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Where the Wild Things Are and Helping Kids Find Them

As I prepare for a trip of a lifetime down the Tatshenshini River on this Canada Day weekend, I’ve run across a quote from Pierre Elliot Trudeau:

Of all the changes that will come to Canada in the next generation, we must  prevent any of a sort that will diminish the essential beauty of this country.  For if  that beauty is lost, or if that wilderness escapes, the very nature and character of  this land will have passed beyond our grasp.

“The very nature and character of this land”... Our land. An essential Canadian icon.  To be Canadian is to have affinity for the land.  And even if you never travel to those places, to be safe and secure in the existence of those spaces is paramount.

Our wilderness - our wild lands and waters - are precious beyond measure.  They define our national identity.  Millions of people from around the world visit Canada every year to have the simple privilege of passing through the rarity of our untouched wilderness, to paddle through our wild undammed rivers, to glimpse our intact populations of wild grizzlies, caribou, and salmon.  A privilege too many Canadians, and especially Canadian youth, are taking for granted.  If they are even aware of it.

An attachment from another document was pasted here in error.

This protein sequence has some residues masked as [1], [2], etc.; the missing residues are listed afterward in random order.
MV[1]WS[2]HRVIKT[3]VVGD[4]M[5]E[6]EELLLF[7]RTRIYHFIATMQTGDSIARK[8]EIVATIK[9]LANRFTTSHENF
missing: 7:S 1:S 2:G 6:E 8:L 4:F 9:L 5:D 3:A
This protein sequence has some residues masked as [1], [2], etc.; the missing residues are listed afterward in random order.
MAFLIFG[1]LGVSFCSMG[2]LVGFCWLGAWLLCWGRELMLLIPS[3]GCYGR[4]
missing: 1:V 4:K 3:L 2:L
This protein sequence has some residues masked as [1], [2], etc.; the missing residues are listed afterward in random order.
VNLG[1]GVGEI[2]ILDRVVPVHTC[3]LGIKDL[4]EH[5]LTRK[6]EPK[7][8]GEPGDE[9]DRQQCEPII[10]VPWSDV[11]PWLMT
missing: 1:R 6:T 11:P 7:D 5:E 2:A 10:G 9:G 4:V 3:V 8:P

With the urbanization of our population and the technological advances that have evolved in my lifetime from magnetized Scrabble for car rides, to Game Boys, to X-Boxes, to having your entire social network of friends, family, friends of friends, and the world wide web everpresent through ever portable devices.... I’m beginning to fear our perspective is shrinking and our children can’t see the forest for the gigabytes.  We are becoming an inward-looking nation, instead of an outward-looking people.

According to the Nature Child Reunion, kids spend 6-7 hours a day in front of a screen.  When I was little, I spent most of my time playing outside, reading books, exploring nature.  Nature Child Reunion claims that when many of us (adults I presume) were young, we’d spend up to 80% of our free time outside.  Looking for the forest in the trees.  And now, kids spend a mere 5% of their free time outside.   They know more about the global online jungle than they do about the wilderness in their backyard. 

This is why initiatives like CPAWS’ Education programs are so important.  CPAWS Southern Alberta’s award winning Education program brings Canada’s wild into the school room -- they use a fun, hands-on approach to teach the next generation about ecology and biodiversity and the impact we have on the landscape through fun, curriculum-based, programs like CSI CPAWS and the Water Rangers.

CPAWS Nova Scotia’s Nature Calls program brings kids from urban areas into the wilderness.  They teach by showing and exposing kids, whose only experience of a ‘park’ is the play structure down the road, to the wild spaces that are their inheritance.  It exposes kids to a whole new world that they can explore on their own.